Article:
Ahamanson concluded that "the story was that Indira Gandhi had died for her faith: not her Hindu faith, for she had little, if any. Certainly not her Sikh faith, for she had none. Instead, she died for her faith in the necessity and healing power of secularism". Unlike her, most American reporters covered it as a political story. "But it did not explain why so many Sikhs actually thought they needed to be at war with Indira Gandhi, nor why she was in a war with Sikhism, a faith that proved stronger than her guards¿ loyalty to secular tradition".

 

Having covered the Sikh soldiers¿ mutiny at Ramgarh in undivided Bihar in protest against the Army¿s assault on the Golden Temple, known in military parlance as Operation Bluestar, I can state that Ahamanson¿s conclusion could not have been more correct. She has narrated how she got the assassination story right in a new book ¿Blind Spot: When Journalists Don¿t Get Religion¿ (Oxford University Press) she co-edited with Paul Marshall and Lela Gilbert.

 

This anthology argues the need for greater journalistic awareness of religion in the modern-day world which is increasingly influenced by religion. In retrospect, we can say how wrong Indian diplomat and historian K. M. Panikkar was when he predicted in 1952 that "Christianity throughout Asia and Africa would collapse once the coercive pressures of Western colonialism were removed". Today Africa has more Anglicans than Britain and the US have. As the mid-sixties marked the apex of secularism¿s dominance over modern world affairs, American newsweekly Time carried a cover story entitled "Is God Dead?"

 

A series of events since then leave one with the inescapable conclusion that God is far from dead and He is indeed controlling world politics. Within a year of the Time story, the leader of secular Arab nationalism, Gamal Abdel Nasser, suffered a humiliating defeat at the hands of the Israeli Army during the Six-Day War. "By the end of the 1970s, Iran¿s Ayatollah Khomeini, born again US President Jimmy Carter, television evangelist Jerry Falwell and Pope John Paul II had dramatically demonstrated the increasing political clout of religious movements and their leaders".

 

In India, Nehru¿s death in 1964 "brought a spurt of challenge to the hegemony of the secularist Congress Party, including from Hindu-nationalist elements. (A proposal to create a new militant Hindu organisation was floated only three months after Nehru¿s death, and by 1966 it had taken shape as the Vishwa Hindu Parishad (VHP)".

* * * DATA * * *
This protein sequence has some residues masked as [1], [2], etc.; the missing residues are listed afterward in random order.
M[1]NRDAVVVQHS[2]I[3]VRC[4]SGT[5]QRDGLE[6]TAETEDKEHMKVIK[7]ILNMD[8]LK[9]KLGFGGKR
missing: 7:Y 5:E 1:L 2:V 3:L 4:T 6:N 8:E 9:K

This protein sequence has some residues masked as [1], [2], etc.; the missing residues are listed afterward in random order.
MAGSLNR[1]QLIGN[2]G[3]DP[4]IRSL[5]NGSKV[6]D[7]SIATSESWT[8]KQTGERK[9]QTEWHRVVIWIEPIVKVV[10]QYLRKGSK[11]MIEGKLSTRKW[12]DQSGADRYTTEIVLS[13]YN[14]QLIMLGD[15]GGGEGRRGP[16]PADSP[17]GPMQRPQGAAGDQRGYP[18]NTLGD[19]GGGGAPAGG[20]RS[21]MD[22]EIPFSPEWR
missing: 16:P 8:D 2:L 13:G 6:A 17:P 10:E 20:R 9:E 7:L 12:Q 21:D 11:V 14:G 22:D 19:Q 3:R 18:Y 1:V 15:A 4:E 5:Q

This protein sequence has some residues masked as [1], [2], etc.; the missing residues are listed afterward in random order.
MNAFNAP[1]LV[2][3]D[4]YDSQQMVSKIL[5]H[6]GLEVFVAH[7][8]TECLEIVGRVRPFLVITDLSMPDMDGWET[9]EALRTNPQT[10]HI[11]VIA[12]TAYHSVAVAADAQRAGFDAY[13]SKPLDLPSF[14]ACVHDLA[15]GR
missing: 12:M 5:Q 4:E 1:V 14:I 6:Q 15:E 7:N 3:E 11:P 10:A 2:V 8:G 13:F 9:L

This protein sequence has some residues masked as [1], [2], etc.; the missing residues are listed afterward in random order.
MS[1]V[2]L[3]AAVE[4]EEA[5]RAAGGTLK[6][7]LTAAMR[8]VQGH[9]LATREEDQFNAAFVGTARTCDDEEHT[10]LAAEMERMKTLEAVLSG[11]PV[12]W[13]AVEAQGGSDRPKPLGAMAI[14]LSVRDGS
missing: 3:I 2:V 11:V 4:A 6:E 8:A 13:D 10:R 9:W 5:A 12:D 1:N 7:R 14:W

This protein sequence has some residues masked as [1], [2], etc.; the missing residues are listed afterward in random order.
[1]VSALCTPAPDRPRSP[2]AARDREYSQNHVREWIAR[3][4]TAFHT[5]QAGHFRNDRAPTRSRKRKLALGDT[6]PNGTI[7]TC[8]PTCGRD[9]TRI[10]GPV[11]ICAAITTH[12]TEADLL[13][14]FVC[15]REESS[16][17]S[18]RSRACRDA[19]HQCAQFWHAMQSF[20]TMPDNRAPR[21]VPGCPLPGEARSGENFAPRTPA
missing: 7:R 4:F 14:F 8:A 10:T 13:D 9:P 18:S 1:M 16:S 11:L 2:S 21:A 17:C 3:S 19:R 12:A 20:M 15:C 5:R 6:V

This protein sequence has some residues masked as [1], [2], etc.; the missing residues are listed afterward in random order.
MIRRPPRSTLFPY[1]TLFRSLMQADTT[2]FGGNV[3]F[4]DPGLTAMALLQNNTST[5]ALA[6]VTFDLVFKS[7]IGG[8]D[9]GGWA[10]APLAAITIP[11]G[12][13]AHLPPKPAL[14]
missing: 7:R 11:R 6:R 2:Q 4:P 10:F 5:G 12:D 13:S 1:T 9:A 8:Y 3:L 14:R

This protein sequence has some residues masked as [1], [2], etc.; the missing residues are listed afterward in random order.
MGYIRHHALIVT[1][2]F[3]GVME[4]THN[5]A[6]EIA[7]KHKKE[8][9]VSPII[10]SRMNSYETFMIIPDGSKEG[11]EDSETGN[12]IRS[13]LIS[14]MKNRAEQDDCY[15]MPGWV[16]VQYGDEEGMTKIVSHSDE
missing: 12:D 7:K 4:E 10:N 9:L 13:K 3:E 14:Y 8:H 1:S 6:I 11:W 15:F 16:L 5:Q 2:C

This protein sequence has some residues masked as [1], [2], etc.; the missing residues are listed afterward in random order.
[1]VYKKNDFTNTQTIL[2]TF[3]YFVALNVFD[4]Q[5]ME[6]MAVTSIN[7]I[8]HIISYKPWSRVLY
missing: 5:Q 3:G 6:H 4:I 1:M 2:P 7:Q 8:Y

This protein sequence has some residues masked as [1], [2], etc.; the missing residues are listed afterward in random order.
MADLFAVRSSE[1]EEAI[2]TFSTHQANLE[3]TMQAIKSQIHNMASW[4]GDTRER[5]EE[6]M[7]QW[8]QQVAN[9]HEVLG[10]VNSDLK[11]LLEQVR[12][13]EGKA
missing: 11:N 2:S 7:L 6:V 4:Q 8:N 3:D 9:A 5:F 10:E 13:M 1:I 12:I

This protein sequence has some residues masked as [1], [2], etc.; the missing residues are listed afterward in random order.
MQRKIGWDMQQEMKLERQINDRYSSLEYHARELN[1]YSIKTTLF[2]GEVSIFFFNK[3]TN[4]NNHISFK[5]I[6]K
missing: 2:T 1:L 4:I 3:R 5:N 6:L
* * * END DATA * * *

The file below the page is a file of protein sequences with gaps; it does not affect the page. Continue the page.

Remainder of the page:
A defining moment was the victory of Hamas in the 2006 Palestinian election. One of its first acts was to replace the PLO flag flying over the Palestinian Parliament with its emerald-green banner heralding, "There is no God but God, and Muhammad is His Prophet". Earlier, Osama bin Laden of al Qaeda had left nobody in doubt when following 9/11, he declared that "this war is fundamentally religious. Under no circumstances should we forget this enmity between us and the infidels. For, the enmity is based on creed".

 

Osama bin Laden can never be accused of ambiguity. He has a list of grievances against the Western world. The starting point is not the creation of Israel or the invasion of Afghanistan by the erstwhile Soviet Union. In his own words: "Following World War 1, which ended more than 83 years ago, the whole Islamic world fell under the Crusader banner". Here, Gandhi and Osama are on one side, for Gandhi had launched the Khilafat movement, mainly to win the sympathy of the Muslims for his cause.

 

Today, Ataturk¿s secularism is under increasing attack in Turkey. The spectre of the Taliban haunts Pakistan while the imminent defeat of the Tamil Tigers raises fears of Buddhist Sinhala dominance in Sri Lanka. In India, the splintering of the so-called secular parties to the advantage of the BJP is something that cannot be ruled out in the ongoing general election. It would, therefore, be appropriate for Time to do a sequel to the cover story mentioned. It could be titled "God is back".

 


The writer can be reached at ajphilip@gmail.com